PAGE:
Through all of this analysis, Roth does not lose sight of what he sees as his primary task, to show how the fate of college students is tied to the overall dynamics of the economic system. As the capitalist world economy stagnates, opportunities diminish, competition for the better jobs increases, and, as always, those who start out higher on the social scale are better able to advance or at least to hold their own while the others struggle to avoid precarity. The education system thus is primarily a “mechanism to maintain social position from one generation to the next.” Those at the top tend to stay there while the rest struggle to keep from falling below the level of their parents. It is their class position as future wage earners that unites them with each other and with other members of the working class despite the social stratification that takes place during the sorting and winnowing out of the education process. It is the popular conception of class as social stratification, based on income, education level, and family background, that divides them from each other within a vast “middle class” and separates them from the sociological categories of the “upper” and “lower classes.”
Roth recognizes the difference between class as a theoretical construct, as used by Marx to explain the dynamics of the capitalist system, and the sociological and popular idea of class based on income and wealth. The former unites a large swath of the population in the category of those who depend on wages to survive, the working class, while the latter separates the population into an infinite number of divisions according to their access to consumer goods and services:
Material things separate people and make them unequal economically, people who otherwise are uniquely diverse in their individuality and who also share a similar fate vis-a-vis society at large. A focus on class emphasizes those aspects of social reality that people have in common, such as the dependence on employment and laboring activity, whereas difference and differences are stressed by the social sciences.
Roth set out to explain “the role of education within these two realms of equality and inequality,” with the aim of showing that a large working class is reemerging. The term “working class” has fallen out of common use, replaced by the three-level view of class: the upper class of the very wealthy, the lower class of the very poor, and the vast middle class of everybody else. Some of Roth’s students, he tells us, never heard of the working class until they got to college, but thought of themselves as middle-class despite wide disparities within that group in family wealth and education. With so many college graduates underemployed, they now find themselves in the same position as the traditional working class, their degree no longer granting them any type of privileged position. The sociological division into income strata becomes less relevant, while the concept of class as a social power relationship is more pertinent to their situation.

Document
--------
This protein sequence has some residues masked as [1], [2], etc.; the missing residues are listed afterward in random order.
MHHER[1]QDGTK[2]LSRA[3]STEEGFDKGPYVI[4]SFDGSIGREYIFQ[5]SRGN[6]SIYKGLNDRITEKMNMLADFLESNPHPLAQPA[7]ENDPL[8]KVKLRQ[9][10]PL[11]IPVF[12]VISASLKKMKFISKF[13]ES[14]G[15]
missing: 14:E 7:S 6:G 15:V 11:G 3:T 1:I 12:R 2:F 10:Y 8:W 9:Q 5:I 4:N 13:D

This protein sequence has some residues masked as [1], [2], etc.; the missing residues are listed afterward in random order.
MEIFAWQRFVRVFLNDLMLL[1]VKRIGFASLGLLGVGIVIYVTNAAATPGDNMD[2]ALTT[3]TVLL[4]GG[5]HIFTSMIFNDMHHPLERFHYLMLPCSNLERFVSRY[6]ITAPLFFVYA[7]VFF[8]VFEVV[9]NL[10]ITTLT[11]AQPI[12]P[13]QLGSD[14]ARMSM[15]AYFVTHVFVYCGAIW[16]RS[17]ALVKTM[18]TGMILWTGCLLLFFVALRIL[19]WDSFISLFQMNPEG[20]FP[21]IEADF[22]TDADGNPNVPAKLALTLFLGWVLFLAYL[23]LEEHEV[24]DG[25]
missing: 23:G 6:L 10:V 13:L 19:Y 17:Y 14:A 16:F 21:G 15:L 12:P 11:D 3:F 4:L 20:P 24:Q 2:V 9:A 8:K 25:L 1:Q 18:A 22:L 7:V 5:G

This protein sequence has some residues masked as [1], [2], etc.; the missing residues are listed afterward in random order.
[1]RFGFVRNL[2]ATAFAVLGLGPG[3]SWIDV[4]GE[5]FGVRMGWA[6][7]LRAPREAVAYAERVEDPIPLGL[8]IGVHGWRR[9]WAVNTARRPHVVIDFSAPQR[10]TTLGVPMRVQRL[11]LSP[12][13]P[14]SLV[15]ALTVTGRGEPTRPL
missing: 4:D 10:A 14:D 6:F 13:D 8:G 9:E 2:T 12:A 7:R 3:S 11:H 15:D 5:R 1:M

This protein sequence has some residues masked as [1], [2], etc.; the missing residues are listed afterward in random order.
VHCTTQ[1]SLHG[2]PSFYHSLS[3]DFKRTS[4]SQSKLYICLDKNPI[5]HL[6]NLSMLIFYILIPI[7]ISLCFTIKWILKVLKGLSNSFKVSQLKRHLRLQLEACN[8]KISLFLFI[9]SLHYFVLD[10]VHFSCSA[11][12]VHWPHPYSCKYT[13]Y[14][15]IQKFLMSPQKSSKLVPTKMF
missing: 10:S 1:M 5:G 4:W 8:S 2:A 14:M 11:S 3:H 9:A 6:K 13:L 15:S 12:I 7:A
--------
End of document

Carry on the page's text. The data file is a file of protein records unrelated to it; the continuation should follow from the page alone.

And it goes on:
The working class is international in nature, just as capital is supranational, as it flows across state boundaries in its worldwide reach. In the first quarter of the 21st century we are witnessing a rise in nationalism akin to that which took hold of the world in the first half of the last century. In 1914 a powerful working-class movement for social and political power was fractured by nationalism, as the socialist parties of Europe broke from each other. Against the pleas of many of their members and their own rhetoric of international solidarity, they supported their national governments’ entry into World War I, a war in which the workers of all the countries of Europe and the wider world slaughtered each other in vast numbers. Then, after the devastation caused by that war and the economic collapse of the Great Depression, the super-nationalistic movement of fascism arose to counter the revolutionary response of the working classes. It is no coincidence that we are now witnessing another proliferation of authoritarian nationalist movements throughout the world at a time of increasing economic difficulty and stagnating working-class living standards. Nationalism is the glue that binds the working class to the capitalist class in what is promoted as their common interest, at the same time dividing them from other members of their class.
In the current crisis of the capitalist world order manifested in a stagnating world economy propped up by infusions of government spending, with massive youth unemployment, the rise of authoritarianism and constant war, all exacerbated by the developing climate apocalypse, hope for salvation rests on the working people of the world becoming conscious of their common interest in wresting control of human social organization from the blind power of capital and the wealthy overseers who do its bidding. College students, who once saw themselves as separate from the working class but who nevertheless often played a role in the social movements that arose throughout the 20th century and beyond, are no longer separated from that class by their education but form the new educated working class. As such they have an important role to play in any new movement of working people. As Gary Roth writes in the close of this book: “For college students to find the working class, they need merely to glance in a mirror.” The educated underclass may be over-educated for the jobs that are available to them but they have the education necessary for a post-capitalist future world of sustainability and equality.